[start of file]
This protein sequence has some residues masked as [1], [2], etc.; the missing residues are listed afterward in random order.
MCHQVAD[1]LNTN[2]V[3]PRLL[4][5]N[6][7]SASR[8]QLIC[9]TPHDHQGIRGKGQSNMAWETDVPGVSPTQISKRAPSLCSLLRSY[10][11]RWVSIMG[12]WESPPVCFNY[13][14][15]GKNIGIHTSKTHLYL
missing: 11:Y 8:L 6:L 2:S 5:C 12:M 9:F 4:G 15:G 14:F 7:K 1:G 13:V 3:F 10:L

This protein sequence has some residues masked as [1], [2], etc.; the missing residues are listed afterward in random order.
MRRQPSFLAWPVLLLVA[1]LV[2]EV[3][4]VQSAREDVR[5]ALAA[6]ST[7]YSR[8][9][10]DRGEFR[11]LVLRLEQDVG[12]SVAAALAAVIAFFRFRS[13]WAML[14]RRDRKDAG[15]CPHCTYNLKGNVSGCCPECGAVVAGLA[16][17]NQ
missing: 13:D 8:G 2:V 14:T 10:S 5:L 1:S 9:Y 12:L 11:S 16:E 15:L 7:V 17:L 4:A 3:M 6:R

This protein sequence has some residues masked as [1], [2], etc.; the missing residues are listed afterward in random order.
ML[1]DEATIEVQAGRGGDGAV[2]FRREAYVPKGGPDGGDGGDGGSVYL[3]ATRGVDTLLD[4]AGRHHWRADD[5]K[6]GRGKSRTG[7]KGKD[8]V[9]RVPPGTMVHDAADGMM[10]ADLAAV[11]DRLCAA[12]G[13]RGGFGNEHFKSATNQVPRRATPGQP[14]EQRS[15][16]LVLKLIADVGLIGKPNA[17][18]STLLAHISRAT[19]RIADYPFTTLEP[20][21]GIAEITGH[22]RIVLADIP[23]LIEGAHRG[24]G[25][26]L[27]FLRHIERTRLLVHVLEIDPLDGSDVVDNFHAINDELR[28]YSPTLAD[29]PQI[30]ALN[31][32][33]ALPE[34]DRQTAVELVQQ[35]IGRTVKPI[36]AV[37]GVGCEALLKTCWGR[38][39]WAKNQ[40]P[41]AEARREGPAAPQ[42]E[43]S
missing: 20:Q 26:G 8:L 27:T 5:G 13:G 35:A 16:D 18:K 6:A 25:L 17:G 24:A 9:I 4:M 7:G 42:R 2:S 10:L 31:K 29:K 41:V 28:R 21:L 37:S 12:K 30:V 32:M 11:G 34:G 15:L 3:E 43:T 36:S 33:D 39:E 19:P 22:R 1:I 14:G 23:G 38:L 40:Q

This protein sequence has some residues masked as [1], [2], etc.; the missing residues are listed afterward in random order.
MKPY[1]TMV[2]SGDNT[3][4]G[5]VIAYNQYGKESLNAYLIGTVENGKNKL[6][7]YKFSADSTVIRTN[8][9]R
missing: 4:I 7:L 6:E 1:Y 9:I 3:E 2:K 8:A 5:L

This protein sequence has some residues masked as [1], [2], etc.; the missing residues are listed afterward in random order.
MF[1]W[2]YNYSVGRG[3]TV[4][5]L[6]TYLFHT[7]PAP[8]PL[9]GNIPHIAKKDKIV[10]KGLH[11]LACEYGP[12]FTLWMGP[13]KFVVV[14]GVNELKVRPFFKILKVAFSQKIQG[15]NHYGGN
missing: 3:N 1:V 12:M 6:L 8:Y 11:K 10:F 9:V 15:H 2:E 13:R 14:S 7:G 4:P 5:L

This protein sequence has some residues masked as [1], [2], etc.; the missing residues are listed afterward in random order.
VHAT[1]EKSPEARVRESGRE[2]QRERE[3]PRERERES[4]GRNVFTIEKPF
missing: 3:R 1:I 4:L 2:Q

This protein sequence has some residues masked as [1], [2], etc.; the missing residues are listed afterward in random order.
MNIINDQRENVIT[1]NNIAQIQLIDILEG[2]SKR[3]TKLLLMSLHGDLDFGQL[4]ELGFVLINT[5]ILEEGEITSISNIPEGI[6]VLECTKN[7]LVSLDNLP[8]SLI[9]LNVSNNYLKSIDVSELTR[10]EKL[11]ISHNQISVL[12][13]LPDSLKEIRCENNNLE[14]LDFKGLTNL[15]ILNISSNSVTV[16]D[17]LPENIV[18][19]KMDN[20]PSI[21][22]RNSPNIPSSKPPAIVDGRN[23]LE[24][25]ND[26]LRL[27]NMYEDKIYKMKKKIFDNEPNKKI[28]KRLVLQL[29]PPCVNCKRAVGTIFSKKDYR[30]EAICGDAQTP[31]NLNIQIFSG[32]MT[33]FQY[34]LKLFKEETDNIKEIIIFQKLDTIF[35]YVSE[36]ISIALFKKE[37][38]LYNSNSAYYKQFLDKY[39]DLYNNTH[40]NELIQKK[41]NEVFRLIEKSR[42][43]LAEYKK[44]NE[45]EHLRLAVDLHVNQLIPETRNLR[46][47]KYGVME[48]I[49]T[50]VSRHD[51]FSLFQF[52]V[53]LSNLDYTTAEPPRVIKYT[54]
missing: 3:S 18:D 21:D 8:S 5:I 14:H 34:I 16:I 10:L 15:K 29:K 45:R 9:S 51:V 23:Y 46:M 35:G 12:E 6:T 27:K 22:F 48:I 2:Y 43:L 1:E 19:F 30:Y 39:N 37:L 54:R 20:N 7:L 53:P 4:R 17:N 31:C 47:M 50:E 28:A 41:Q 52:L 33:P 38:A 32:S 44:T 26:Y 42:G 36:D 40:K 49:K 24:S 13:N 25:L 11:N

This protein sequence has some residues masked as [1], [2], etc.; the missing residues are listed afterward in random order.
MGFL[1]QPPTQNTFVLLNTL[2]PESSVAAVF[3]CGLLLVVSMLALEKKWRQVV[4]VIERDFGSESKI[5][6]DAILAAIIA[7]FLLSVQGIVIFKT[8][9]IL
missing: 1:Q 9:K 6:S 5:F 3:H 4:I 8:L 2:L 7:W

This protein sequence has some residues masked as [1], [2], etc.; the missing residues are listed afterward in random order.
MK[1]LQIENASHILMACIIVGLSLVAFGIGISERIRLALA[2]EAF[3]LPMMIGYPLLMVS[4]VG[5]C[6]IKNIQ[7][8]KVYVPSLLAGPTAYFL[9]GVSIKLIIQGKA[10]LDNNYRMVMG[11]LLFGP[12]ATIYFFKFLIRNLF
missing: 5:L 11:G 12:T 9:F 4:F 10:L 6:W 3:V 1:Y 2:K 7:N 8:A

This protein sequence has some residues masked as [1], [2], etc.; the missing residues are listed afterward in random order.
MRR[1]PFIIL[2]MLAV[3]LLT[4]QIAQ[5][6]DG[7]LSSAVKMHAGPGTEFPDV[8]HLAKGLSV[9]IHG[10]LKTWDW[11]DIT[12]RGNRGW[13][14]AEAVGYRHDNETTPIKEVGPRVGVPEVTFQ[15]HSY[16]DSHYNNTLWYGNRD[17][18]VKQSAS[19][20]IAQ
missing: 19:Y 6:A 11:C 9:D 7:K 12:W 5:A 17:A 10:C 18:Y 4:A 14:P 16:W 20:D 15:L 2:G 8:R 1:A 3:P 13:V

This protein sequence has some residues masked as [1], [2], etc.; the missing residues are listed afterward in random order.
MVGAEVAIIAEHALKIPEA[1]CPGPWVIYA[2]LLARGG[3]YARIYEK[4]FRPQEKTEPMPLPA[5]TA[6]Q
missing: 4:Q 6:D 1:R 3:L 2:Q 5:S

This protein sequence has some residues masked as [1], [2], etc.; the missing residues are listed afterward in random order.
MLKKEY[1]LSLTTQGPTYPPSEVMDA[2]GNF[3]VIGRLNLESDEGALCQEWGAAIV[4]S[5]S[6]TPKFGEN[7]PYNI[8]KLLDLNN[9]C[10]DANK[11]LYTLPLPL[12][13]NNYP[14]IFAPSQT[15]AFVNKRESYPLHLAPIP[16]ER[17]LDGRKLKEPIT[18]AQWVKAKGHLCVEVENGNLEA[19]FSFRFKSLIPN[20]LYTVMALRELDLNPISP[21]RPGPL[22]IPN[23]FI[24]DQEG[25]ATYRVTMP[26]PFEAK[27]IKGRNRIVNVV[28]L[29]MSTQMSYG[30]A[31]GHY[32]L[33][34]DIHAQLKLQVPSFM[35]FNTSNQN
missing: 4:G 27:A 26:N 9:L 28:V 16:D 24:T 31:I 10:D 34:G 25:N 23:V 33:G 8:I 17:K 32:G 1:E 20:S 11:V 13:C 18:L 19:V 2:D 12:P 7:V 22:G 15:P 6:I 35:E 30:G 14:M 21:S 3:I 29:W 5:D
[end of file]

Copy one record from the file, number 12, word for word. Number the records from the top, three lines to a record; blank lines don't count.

This protein sequence has some residues masked as [1], [2], etc.; the missing residues are listed afterward in random order.
MLKKEY[1]LSLTTQGPTYPPSEVMDA[2]GNF[3]VIGRLNLESDEGALCQEWGAAIV[4]S[5]S[6]TPKFGEN[7]PYNI[8]KLLDLNN[9]C[10]DANK[11]LYTLPLPL[12][13]NNYP[14]IFAPSQT[15]AFVNKRESYPLHLAPIP[16]ER[17]LDGRKLKEPIT[18]AQWVKAKGHLCVEVENGNLEA[19]FSFRFKSLIPN[20]LYTVMALRELDLNPISP[21]RPGPL[22]IPN[23]FI[24]DQEG[25]ATYRVTMP[26]PFEAK[27]IKGRNRIVNVV[28]L[29]MSTQMSYG[30]A[31]GHY[32]L[33][34]DIHAQLKLQVPSFM[35]FNTSNQN
missing: 4:G 27:A 26:N 9:L 28:V 16:D 24:T 31:I 10:D 34:G 25:N 23:V 33:G 8:I 17:K 32:G 1:E 20:S 11:V 13:C 18:L 19:V 2:D 12:P 7:V 22:G 15:P 6:I 35:E 30:G 14:M 21:S 3:I 29:W 5:D